- Anyone can write a novel on NAVER, but it sounds like there are three tiers- the stuff that anyone can post, the “Challenge League” and the “Best League”. The latter two being high quality amateurs and professionals who get promotion and profit-sharing with NAVER. (More info here.)
- Works in the Leagues come out in serialized (chapter by chapter) format, with between 1 and 3 chapters released a week.
- For the first four days of release, you have to pay for the chapter (using NAVER Coins) but after four days it becomes free for fans to read. (To me, this is brilliant, because human nature says most fans will pay to read early, as apparently the student does all the time. However, the old chapters are still there to help readers catch up and interest people.)
- Advance chapters cost more or less depending on how popular that story is. So if a story isn’t popular an advance chapter might just be 1 or 2 cents, whereas a super-popular book’s chapter might be upwards of 20 cents.
- Once a book is finished, after a certain time it is archived, which means the first couple chapters will still be free and access to the rest can be rented (for 1 day/1 week/1 month periods) at a cheaper price than reading chapter by chapter.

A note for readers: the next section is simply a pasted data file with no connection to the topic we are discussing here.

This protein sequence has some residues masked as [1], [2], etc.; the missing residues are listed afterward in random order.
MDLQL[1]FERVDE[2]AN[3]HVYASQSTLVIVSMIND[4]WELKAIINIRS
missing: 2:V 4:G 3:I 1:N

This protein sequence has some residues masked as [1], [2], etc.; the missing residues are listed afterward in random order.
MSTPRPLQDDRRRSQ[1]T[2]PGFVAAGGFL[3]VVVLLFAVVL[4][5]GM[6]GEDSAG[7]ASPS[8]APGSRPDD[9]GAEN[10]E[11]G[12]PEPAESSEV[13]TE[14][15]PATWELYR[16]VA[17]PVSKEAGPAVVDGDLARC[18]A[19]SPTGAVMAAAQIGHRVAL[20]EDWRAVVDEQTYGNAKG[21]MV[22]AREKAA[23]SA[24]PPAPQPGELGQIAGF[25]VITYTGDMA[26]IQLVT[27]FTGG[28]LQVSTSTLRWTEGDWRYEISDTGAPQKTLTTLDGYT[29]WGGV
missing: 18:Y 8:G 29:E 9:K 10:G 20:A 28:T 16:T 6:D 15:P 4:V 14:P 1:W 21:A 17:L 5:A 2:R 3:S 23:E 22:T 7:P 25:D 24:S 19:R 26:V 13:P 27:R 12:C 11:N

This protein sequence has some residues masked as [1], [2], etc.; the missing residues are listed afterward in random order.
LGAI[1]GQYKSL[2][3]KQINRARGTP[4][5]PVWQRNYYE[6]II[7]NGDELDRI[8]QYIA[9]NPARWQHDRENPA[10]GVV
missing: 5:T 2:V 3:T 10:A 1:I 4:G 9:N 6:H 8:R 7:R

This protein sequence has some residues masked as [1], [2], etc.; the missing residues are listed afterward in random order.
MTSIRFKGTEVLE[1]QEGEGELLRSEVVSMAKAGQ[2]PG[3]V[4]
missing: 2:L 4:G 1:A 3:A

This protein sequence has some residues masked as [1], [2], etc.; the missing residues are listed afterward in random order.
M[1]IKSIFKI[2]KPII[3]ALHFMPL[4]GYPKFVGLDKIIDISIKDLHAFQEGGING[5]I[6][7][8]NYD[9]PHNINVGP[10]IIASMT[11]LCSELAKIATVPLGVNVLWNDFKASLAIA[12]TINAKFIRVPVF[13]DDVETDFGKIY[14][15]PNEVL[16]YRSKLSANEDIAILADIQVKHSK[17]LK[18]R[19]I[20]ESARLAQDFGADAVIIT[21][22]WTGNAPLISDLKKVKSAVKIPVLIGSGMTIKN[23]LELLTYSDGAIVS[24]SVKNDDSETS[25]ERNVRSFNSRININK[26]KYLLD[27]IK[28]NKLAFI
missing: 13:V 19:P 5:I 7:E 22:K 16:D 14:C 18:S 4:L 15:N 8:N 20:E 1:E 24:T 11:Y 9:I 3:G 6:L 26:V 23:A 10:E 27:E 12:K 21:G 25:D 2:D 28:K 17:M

- The Webnovels themselves are mostly written in the Young Adult oriented Light Novel format, which means they’re mostly dialogue driven with lots of spacing and simpler language.
- The Best League novels not only have covers, but each week there is a piece of art that goes with them showing some scene from that chapter in a slightly iconic style.
- The Best League novels also have an odd quirk I’ve rarely seen before, when major characters have lines of dialogue without any added exposition they just put a tiny portrait picture of the character. So instead of:
- Sun-yi said, “I don’t know who I love, Byung-Gin.”
- it will be…
- [Tiny picture of Sun-yi] “I don’t know who I love, Byung-Gin.”
- Which I imagine increases the reading speed a bit, and gets rid of some dialogue tags.
- Sun-yi said, “I don’t know who I love, Byung-Gin.”
- They’ve solved the Micropayments hurdles by using NAVER Coins, which is real money converted into NAVER credits. Sometimes it’s a 1:1 ratio, but at certain times of year NAVER will offer better ratios to get people to buy more credits. Users can also win credits through contests, loyalty rewards, and other activities that they can then use for buying digital content on the site.